I used to go to a yoga class that started with a few minutes of meditation designed to help us "find our center."
I never found my (gosh darn) center.
Instead I spent the whole time thinking about how I couldn't seem to think about anything but the fact I couldn't stop thinking about trying not to think. And that made me feel stupid, and feeling stupid made me think meditation was stupid. (It's funny how we dismiss things if we aren't good at them. Or maybe that's just me?)
So yeah, meditation and I weren't a good fit.
But we should have been, if only because of some of the scientifically-proven benefits of meditation:
- Eight weeks of mindful meditation appears to make measurable changes in brain regions associated with memory, sense of self, empathy, and stress.
- Approximately thirty minutes of daily meditation may improve symptoms of anxiety and depression.
- Regular meditation can lead to less insomnia, fatigue, and depression.
Improve wellness and reduce stress by changing the brain's chemistry? Sweet.
But I still didn't want to mediate.
Then I talked with Michael Trainer, the founder of Peak Mind, a social action platform that creates educational and inspirational content and experiences to help people reach their highest potential, and the co-creator of Global Citizen, an organization dedicated to helping the world's poor.
This is how our conversation went:
I'll admit that to me meditation sounds too new-age or mystical (or something). And I don't see how meditating will improve my life or my business.
Here's what I always say to analytical types: the benefits are scientifically verified. Mindfulness and mediation increases the neuroplasticity of our brains.
Many of us grew up with the idea that 90% of our brain is dormant and we spend the rest of our lives killing off brain cells. But you can actually change the physical structure as well as the activity in your brain: decrease the size of your amygdala, reduce your fight or flight instinct, increase the size of your hippocampus, which is where critical thinking and memory all flow... and all those things are critical to business success.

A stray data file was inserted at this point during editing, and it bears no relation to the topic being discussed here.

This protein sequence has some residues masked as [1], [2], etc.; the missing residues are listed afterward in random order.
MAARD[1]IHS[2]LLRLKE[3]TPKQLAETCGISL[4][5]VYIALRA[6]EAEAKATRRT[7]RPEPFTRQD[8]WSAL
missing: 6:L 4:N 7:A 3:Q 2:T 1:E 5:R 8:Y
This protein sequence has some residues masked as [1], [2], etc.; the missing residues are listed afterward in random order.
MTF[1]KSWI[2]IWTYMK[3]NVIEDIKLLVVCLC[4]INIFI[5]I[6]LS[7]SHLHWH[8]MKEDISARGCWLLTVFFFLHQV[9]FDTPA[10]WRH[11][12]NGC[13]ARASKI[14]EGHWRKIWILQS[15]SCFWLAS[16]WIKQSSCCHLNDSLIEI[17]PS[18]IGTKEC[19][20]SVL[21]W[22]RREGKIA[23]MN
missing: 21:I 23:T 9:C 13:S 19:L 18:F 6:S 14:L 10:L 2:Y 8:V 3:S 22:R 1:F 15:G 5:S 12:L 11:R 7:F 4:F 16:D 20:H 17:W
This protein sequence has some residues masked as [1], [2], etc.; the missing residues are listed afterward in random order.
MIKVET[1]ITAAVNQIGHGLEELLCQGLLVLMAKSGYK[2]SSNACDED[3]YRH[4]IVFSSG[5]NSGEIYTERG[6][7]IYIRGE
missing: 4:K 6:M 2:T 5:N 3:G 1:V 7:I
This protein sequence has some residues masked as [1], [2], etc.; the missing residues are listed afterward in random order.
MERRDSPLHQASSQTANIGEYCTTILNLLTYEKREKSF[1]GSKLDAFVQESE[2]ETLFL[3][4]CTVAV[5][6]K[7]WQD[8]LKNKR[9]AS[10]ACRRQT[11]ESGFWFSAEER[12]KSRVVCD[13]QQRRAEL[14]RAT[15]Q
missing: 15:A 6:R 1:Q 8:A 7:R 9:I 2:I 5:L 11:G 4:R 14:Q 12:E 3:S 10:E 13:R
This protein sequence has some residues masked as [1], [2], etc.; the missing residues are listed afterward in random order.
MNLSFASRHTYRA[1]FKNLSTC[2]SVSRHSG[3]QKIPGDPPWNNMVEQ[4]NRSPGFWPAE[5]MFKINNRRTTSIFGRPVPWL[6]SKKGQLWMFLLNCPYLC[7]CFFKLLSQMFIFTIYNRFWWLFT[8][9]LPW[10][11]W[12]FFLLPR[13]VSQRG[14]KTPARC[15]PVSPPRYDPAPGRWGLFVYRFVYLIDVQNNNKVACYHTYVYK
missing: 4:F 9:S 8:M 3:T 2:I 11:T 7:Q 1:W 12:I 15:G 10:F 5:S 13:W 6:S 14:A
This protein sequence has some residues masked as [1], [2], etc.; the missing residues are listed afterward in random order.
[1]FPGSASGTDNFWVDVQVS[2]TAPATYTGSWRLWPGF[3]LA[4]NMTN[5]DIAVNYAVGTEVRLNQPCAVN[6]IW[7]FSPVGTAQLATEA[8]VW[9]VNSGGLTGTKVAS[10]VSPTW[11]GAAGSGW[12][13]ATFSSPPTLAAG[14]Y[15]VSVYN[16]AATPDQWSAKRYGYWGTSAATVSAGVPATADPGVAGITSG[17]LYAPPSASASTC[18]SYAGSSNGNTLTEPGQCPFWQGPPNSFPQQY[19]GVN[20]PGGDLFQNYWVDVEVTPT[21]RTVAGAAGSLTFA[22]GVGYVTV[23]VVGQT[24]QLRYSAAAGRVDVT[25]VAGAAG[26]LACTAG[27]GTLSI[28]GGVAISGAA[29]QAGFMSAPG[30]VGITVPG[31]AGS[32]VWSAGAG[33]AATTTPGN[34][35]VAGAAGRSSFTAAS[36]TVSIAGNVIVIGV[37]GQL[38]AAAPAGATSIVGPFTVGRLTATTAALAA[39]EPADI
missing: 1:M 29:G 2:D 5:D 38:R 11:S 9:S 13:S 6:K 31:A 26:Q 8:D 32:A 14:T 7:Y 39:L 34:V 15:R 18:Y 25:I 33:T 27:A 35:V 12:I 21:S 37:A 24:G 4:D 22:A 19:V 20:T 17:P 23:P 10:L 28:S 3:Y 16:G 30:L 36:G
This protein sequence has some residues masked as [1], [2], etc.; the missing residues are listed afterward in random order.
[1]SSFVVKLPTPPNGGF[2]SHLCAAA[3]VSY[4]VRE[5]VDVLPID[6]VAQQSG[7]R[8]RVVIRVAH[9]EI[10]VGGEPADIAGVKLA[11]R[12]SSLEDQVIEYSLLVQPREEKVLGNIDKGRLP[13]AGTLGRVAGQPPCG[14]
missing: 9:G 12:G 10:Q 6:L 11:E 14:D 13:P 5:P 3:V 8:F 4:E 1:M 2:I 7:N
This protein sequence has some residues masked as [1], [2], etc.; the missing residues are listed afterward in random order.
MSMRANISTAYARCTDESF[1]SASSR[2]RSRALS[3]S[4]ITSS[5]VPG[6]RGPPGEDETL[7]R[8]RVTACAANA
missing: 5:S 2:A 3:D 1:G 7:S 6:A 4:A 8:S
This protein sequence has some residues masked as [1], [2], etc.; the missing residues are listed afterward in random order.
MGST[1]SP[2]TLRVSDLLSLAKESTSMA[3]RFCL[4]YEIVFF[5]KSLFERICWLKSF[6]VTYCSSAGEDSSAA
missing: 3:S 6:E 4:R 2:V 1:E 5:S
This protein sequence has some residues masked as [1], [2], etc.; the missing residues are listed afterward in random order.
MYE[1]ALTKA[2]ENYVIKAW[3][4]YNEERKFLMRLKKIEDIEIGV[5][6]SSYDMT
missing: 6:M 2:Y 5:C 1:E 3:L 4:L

Meditation and mindfulness can get you from here to there.
But still--there's a spiritual aspect I'm just not sure about.
Meditation isn't a practice that is grounded in mysticism and you don't have to hold any types of spiritual beliefs. Meditation is basically like taking your brain to the gym. And you can do it in ten minutes a day.
Also keep in mind that many of the world's top performing people incorporate meditation into their morning routines. (Actually having a morning routine--meditation included or not--is a practice that many top performers tend to follow.)
Steve Jobs meditated. Marc Benioff of Salesforce meditates. Jeff Weiner of LinkedIn, Ray Dalio of Bridgewater Associates, Oprah, Arianna Huffington, Howard Stern... all use meditation to improve their performance.
So let's say I decide to try it. Tell me how.
The most important thing to cultivating a meditation practice isn't paying an expensive teacher or going to a class. Those can be helpful, but the main barrier to entry is that people believe they're doing it wrong.
All you have to do is sit down, keep your back straight, and focus on your inward breath and your outward breath.
If your mind wanders, that's not bad. You're not doing it wrong. Everyone's mind wanders.
Just breathe in, breathe in, and watch your breath. While Transcendental Meditation focuses on sound, where you use a mantra to ground your mind, for people just getting into it just focus on your breath.
Again, you're not not doing it wrong if you find yourself thinking; you're only doing it wrong if you don't try to refocus on your breathing.
The key is to commit to doing it for a period of time: 8 weeks, ten minutes a day.
I know I won't be perfect, but I will get frustrated and will probably quit if I don't feel like I get at least little better at meditating. What's an easy way to tell if I'm improving?
One, remember that you're still doing it right if you find yourself thinking. Positive changes are taking place even when you're thinking.
Your goal should just be to create more space between those thoughts. You'll never totally turn your brain off. But if you can occasionally go for longer periods before you realize you need to refocus on your breathing... that means you're improving.
The key is to practice and give yourself time to build that muscle. It's like going to the gym: you won't see improvement until you consistently do the reps.
So How Did It Go?
The first day I mostly thought about trying not to think.
Ditto for the second and third days.
But on the fourth day I realized that seconds had passed and all I had thought about was my breathing. That was very cool.
And then on the fifth day I spent the whole time wondering why I couldn't recapture those moments from day four.
And now? I'm only a couple weeks in, but I can already tell I'm improving. I sometimes go for twenty or thirty seconds before I need to refocus on my breathing.
And Michael was right: after ten minutes I feel a little less tense, a little less stressed... and instead of starting my day like a crazed squirrel, I feel more focused.
Not a ton more focused, but more than a little--and definitely enough to make me keep meditating.
And even if I only improve my gaps between thinking a little more, still: the physical and mental benefits are definitely worth it.